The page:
Who's right for the job? A specialist tradesperson or a handyman?
When you have a home improvement or maintenance job that's beyond your skill level, whom should you call?
Building from new and extensive remodelling aside, not every job needs a specialist contractor or a licensed builder - for many smaller projects, an experienced handyman is the way to go.
Jeremy Wyn-Harris of Builderscrack.co.nz says that while handymen can handle many household repairs, there are certain tasks that require specialised knowledge and licensing.
"Plumbing, gas-fitting, electrical and structural work should always be undertaken by a licensed contractor," he says. "Those are the jobs that will need to be code-compliant and require building consent."
A qualified handyman, though, can often tackle in one visit several smaller projects that don't require licensing.
"Handymen tend to be generalists," says Wyn-Harris. "They're very practical people who typically have a broad base of knowledge, and not only will be able to do the job but can also offer some advice based on their experience."
What kinds of jobs can a handyman do?
"Anything from interior or exterior painting, laying down pavers, hanging the TV or building shelves," says Wyn-Harris. "Assembling and installing flat-pack furniture or cabinets... basically, anything that's bigger than a DIY job, or more than you can take on. I hired a handyman to build our treehouse."
There are a few jobs for which Wyn-Harris suggests hiring a specialist – although that doesn't mean someone with a license.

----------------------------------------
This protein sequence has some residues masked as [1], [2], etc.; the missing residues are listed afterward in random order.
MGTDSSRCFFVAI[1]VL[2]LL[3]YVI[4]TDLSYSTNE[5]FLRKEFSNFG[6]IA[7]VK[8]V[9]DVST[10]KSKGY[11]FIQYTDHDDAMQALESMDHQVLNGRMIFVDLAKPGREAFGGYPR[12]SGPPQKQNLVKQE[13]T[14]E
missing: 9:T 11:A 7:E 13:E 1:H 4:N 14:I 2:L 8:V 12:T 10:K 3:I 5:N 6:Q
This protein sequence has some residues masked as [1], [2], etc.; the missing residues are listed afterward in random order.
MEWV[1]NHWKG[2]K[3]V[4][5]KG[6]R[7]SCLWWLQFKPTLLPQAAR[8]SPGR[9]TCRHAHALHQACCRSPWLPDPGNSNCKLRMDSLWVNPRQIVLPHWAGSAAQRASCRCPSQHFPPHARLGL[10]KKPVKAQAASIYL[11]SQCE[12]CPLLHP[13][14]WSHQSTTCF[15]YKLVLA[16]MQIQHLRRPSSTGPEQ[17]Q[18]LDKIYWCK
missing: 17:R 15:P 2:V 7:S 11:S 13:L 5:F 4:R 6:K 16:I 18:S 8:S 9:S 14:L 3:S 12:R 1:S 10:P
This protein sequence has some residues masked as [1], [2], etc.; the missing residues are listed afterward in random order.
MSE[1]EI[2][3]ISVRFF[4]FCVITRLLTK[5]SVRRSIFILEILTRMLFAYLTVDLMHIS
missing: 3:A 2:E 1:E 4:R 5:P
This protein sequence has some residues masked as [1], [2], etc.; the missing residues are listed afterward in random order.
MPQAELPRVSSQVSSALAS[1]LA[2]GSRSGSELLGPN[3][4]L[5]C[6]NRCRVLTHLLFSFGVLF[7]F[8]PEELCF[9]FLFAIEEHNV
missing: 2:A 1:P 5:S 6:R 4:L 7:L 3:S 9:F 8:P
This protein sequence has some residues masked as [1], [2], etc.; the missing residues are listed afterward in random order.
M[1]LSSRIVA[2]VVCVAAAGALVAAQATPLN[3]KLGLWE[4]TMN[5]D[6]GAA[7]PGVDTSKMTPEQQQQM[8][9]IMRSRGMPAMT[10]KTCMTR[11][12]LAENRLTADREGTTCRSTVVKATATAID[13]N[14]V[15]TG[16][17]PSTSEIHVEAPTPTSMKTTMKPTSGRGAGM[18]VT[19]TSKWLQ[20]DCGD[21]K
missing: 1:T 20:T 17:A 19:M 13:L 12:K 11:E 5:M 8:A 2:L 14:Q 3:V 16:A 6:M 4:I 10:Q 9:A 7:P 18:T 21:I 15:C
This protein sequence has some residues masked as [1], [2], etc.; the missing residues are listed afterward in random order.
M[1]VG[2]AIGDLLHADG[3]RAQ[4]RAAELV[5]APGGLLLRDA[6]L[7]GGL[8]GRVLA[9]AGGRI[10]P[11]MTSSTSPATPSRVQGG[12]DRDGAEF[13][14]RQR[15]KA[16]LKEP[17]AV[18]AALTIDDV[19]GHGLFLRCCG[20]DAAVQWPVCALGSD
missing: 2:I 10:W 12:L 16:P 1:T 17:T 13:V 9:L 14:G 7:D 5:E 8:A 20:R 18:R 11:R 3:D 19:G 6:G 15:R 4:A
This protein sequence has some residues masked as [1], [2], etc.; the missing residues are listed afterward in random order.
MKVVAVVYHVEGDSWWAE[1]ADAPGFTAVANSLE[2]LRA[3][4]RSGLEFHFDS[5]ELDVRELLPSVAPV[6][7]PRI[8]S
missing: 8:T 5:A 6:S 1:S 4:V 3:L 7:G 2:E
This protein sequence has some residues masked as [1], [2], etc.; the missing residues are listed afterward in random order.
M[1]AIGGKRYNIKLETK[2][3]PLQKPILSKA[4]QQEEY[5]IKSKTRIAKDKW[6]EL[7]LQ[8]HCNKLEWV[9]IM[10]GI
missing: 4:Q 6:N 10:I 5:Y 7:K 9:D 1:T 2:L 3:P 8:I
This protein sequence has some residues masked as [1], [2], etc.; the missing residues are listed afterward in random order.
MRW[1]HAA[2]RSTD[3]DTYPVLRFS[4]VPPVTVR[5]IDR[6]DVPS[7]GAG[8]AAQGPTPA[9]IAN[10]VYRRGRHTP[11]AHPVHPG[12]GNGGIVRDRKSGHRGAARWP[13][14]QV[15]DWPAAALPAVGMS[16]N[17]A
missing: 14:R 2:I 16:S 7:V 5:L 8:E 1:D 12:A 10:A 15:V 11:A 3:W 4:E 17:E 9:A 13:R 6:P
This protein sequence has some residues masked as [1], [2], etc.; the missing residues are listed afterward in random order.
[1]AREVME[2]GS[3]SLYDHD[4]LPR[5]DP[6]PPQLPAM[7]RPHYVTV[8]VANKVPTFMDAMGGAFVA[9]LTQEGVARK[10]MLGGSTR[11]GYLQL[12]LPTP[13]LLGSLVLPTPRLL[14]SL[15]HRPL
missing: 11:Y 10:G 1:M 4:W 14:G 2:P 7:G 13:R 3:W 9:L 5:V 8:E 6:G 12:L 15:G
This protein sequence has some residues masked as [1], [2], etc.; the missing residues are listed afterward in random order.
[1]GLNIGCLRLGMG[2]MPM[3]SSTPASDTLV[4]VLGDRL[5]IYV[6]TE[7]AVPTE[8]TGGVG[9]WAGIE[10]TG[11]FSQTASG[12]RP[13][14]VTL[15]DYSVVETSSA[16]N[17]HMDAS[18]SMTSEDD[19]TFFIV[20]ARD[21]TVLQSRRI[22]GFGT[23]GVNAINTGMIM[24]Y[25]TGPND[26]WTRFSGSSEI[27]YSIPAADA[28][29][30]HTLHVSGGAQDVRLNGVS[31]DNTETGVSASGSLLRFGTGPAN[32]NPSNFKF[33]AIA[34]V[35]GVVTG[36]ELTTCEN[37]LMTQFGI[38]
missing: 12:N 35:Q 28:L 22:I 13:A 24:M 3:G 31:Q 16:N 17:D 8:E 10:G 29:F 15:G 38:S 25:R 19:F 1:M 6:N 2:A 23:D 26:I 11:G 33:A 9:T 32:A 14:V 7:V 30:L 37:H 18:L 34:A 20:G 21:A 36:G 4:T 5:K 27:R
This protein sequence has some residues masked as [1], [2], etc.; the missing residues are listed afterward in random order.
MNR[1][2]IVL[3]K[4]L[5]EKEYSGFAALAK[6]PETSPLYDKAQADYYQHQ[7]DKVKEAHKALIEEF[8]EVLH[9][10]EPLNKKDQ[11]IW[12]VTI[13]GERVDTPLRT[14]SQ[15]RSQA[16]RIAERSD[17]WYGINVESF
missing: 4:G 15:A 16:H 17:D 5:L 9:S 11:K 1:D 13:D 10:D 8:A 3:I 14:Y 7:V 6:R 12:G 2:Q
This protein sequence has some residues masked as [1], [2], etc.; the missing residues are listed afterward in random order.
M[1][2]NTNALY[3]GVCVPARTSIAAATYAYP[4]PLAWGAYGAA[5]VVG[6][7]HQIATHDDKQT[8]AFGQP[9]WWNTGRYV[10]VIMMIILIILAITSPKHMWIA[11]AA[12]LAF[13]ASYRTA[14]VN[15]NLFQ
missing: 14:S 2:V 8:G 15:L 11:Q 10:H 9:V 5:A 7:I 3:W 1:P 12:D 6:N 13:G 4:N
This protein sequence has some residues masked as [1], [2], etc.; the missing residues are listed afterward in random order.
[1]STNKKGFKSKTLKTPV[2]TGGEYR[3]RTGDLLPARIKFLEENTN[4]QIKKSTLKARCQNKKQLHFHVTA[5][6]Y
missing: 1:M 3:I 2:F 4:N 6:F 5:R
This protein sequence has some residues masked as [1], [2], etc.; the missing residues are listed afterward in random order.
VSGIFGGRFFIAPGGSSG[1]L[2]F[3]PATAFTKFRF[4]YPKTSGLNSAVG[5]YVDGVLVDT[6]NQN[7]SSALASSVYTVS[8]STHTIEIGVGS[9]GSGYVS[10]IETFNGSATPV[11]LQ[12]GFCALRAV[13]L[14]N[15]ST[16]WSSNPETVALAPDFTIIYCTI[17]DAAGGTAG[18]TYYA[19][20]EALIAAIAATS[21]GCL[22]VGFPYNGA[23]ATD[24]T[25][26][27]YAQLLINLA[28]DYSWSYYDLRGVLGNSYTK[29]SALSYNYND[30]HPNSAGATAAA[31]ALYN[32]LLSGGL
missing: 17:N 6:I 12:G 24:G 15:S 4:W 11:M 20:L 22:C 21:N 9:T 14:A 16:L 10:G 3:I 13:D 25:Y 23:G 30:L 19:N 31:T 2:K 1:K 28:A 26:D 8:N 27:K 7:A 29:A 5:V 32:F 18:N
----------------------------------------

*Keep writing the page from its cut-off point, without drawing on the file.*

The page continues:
"If you're tiling, or doing some pretty extensive painting or wallpapering - I'd hire someone who specialises in that. These jobs don't need someone with a license, but for highly detailed tasks that require a certain skill set or specific tools – you probably want someone who does it every day."
IS IT A JOB FOR A HANDYMAN OR A LICENSED TRADESPERSON?
1. Simple plumbing
"The rule of thumb is, if you're doing anything below the level of the sink, you need a licensed plumber," says Wyn-Harris. So fixing or replacing the taps is fine for the handyman. Putting in a new hot water cylinder - that's for the plumber.
2. Replacing a window
If you're simply taking out an older window and slotting a new one in, that's a job for an experienced handyman. They'll be able to install the window, level it, patch and paint around the opening and replace any mouldings.
But, if you're taking out a window and replacing it with a ranch slider, that's a job for a licensed contractor. Why? Because now you're modifying the actual building envelope, and that's structural.
3. Simple electrical
Just like 'below the sink' requires a plumber, 'behind the wall' requires an electrician. A handyman can replace a light fitting, or hang a new TV; but anything beyond that, you need a licensed electrician.
TIPS FOR HIRING A HANDYMAN OR CONTRACTOR
Before hiring, interview several candidates. For handymen, pick one who you're comfortable with, because you'll be working closely with them around the house.
Check references, and ask to see photos of their work.
Be wary of any handyman or tradesperson who asks for payment before doing any work.